The Criterion Collection of DVD extras makes this a true collector's item. With the silent film projected in front of him from a light booth over his shoulder, watch Miles Davis interpret the emotions of Moreau as she wanders along the Champs-Elysees under Paris streetlights. Listen to ambitious director Malle confidently discuss his yet-to-be-released film. Then sit down with him 18 years later as he reveals its impact on cinema. Hear Moreau in the 21st century convey how ELEVATOR was a catalyst for similar emotional attachment between her and the director nearly 50 years ago. At the 1993 Caines Festival, Moreau and Malle sit down together to share when they first met; Malle reveals that Moreau's prominent "Have you seen Julien?" introspective role was absent from the original novel but crafted just for her to give the film its enduring impact. Such footage is spectacular.

    Like Hitchcock, Malle makes a brief cameo appearance. A lighthearted reference to his prior experience with Jacques Cousteau is made when a woman tells Veronique, "You ought to try underwater photography." It is amazing to think that prior to ELEVATOR, the only thing Malle directed was fish.

    The spatial void of physical contact, melancholy music, and to American audiences, lack of English dialogue may leave some wanting more action. But such desire turns out to be a platform for power in the movie -- the sense of an unsatiated night of emotional turmoil transmigrates to the viewer. If I were were fluent in French, I would likely rate this movie with 5 stars. Feeling that some of the natural dialogue is lost in the translation, I subtract one when recommending to fellow English speaking viewers.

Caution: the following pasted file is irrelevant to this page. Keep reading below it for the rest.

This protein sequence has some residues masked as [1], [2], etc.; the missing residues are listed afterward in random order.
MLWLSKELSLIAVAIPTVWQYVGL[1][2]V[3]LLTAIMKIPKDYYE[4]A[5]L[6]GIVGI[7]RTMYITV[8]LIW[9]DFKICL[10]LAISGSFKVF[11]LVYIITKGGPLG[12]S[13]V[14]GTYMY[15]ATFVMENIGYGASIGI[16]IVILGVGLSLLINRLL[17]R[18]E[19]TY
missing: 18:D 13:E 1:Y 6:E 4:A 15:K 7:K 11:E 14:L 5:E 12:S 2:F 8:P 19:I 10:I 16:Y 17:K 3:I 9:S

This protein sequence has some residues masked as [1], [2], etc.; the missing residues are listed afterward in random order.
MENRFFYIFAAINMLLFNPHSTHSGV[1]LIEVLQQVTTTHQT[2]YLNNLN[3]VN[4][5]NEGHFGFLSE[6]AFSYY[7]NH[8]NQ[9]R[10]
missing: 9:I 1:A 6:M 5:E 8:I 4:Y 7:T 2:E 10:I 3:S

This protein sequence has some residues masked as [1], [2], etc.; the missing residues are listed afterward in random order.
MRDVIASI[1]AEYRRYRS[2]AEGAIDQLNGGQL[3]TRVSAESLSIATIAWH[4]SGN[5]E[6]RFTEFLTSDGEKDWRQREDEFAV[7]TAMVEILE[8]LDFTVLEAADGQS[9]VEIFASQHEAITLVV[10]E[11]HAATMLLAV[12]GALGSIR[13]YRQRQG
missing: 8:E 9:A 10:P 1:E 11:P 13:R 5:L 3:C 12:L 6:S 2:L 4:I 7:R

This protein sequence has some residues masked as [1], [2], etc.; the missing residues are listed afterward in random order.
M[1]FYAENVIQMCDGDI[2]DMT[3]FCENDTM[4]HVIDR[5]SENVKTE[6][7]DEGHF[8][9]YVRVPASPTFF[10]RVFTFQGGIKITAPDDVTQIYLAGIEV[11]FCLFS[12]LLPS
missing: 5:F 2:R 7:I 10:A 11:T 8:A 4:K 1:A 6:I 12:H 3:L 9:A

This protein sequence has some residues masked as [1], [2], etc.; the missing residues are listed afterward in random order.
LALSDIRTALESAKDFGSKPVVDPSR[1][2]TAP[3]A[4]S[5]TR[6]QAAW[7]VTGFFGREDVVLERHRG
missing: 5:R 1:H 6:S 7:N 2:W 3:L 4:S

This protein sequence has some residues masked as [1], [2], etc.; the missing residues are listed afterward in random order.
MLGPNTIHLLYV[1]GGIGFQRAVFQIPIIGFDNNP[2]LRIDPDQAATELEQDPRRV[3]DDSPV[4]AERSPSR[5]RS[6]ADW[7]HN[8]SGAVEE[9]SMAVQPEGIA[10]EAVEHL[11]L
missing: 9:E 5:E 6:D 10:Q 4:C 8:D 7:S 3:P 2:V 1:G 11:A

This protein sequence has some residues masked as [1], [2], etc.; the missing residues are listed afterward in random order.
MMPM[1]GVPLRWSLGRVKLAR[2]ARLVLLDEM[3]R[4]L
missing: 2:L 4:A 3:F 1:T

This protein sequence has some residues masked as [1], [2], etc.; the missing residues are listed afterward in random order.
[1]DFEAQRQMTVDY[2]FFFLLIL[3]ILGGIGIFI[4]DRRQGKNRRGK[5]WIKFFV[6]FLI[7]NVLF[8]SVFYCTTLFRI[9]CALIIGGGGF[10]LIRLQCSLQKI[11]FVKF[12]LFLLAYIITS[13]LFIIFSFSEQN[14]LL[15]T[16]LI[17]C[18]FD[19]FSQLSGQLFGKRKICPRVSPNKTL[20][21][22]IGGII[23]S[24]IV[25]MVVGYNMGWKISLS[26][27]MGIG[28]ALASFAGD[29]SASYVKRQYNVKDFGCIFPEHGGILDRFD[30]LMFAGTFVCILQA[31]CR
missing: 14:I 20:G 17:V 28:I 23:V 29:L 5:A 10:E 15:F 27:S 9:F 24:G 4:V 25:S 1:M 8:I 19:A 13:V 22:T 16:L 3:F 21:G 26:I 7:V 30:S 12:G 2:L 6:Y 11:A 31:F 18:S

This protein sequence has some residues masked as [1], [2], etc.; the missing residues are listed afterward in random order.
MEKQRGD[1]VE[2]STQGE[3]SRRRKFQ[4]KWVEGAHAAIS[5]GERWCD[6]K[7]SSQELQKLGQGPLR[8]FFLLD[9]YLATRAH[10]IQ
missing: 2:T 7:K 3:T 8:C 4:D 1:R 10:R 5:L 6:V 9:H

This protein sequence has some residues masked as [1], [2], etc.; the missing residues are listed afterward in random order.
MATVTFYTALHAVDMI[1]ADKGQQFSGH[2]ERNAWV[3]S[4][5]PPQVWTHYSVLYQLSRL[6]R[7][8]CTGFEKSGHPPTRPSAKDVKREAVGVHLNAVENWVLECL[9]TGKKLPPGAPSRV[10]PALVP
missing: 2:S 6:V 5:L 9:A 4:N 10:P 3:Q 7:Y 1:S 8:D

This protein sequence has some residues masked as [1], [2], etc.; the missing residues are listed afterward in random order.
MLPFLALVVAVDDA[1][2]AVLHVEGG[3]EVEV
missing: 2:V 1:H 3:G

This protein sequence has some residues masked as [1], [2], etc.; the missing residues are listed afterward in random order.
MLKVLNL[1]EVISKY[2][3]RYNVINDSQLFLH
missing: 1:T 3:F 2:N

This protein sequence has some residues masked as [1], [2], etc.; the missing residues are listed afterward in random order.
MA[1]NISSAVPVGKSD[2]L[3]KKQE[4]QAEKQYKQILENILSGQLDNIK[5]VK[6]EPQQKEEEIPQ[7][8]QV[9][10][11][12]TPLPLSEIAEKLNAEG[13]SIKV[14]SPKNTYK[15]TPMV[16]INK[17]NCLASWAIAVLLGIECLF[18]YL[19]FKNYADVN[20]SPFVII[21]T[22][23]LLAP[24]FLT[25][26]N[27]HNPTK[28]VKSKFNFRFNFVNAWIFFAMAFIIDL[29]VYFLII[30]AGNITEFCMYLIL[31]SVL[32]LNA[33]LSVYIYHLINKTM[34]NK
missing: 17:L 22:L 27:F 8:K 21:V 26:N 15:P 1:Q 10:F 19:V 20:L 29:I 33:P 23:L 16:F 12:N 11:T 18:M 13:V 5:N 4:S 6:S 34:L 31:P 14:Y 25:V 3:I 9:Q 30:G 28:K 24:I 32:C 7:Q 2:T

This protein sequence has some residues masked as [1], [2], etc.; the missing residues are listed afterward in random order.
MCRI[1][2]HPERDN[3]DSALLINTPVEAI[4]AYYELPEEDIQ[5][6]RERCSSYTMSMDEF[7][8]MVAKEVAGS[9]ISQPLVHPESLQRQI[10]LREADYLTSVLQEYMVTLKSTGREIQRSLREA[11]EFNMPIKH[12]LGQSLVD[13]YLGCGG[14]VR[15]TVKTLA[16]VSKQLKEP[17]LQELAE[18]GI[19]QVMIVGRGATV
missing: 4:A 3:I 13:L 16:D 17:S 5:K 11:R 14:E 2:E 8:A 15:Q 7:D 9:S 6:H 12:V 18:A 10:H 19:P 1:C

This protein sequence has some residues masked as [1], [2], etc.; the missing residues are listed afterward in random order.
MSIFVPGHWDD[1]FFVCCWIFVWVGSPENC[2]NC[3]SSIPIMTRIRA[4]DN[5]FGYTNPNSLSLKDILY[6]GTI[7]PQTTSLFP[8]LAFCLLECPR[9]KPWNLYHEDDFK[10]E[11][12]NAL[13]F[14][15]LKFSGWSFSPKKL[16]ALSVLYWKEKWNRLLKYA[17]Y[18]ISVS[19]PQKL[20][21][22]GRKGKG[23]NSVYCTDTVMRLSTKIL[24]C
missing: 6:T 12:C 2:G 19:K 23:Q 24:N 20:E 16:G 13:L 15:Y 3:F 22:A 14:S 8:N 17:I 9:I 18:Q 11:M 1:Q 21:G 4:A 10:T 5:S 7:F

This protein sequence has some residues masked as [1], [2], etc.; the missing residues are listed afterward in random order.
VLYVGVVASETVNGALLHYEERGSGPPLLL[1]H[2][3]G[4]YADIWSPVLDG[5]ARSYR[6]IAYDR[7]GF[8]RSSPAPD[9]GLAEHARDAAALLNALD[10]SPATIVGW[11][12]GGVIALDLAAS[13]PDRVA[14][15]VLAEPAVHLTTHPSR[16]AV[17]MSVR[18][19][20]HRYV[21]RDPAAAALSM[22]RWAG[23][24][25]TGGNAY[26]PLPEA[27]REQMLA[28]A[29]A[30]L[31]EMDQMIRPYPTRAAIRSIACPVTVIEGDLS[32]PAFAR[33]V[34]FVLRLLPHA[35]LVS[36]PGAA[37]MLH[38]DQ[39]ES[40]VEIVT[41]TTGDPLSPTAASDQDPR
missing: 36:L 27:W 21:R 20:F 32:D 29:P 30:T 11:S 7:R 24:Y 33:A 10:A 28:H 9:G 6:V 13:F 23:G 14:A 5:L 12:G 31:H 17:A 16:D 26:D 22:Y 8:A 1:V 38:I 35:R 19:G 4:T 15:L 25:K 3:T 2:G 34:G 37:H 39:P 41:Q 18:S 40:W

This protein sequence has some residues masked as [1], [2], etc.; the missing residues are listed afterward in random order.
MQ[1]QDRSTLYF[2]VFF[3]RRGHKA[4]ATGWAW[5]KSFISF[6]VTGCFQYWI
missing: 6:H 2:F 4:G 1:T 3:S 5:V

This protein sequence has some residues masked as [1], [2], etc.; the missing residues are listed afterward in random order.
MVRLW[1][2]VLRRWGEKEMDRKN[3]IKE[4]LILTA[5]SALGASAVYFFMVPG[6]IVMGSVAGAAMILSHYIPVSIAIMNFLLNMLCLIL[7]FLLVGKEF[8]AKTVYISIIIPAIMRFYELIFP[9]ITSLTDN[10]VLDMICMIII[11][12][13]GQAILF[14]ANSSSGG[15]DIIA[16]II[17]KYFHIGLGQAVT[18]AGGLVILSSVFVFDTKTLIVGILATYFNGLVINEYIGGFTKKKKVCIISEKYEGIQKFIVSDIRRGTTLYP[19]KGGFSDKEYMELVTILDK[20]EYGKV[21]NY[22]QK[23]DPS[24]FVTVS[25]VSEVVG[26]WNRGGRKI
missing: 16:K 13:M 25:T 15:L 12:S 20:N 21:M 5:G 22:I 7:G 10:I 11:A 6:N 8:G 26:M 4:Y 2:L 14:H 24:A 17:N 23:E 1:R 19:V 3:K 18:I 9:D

Movie quote: "I lost you in the night Julien. I shouldn't have kissed you or caressed your face. If you didn't kill Simon, never mind. If you were afraid, so much better. But you must come back."...more info
  • Ironic murder mystery
    Louis Malle's classic French film noir "Elevator to the Gallows" is accompanied by a smooth musical score courtesy of legendary jazz musician Miles Davis. Pouty lipped femme fatale Jeanne Moreau, in a pivotal early role, playing Mme. Carala, young wife of wealthy arms merchant Simon Carala played by Jean Wall is an accomplice in a murder plot. She and her husband's business associate Julien Tavernier played by Maurice Ronet, an ex-paratrooper in Indochina and Algeria plot to kill Moreau's husband by faking a suicide.